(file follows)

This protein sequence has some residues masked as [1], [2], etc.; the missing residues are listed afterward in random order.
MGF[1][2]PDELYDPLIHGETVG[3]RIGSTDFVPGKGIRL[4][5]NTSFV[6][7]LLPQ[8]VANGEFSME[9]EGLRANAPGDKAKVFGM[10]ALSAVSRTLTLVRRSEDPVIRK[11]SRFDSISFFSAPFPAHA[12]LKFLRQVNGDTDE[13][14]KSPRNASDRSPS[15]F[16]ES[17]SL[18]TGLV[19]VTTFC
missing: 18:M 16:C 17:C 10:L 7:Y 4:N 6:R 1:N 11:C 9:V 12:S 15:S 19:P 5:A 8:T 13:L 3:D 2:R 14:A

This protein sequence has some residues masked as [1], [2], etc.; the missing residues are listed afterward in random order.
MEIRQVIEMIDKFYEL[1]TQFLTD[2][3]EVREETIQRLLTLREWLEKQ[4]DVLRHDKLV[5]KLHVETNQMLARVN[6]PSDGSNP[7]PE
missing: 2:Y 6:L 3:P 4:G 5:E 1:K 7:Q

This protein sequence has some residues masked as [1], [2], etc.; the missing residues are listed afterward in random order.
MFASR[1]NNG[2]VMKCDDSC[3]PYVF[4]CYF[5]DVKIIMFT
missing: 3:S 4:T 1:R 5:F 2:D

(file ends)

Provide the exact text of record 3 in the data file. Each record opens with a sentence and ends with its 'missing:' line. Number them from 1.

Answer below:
This protein sequence has some residues masked as [1], [2], etc.; the missing residues are listed afterward in random order.
MFASR[1]NNG[2]VMKCDDSC[3]PYVF[4]CYF[5]DVKIIMFT
missing: 3:S 4:T 1:R 5:F 2:D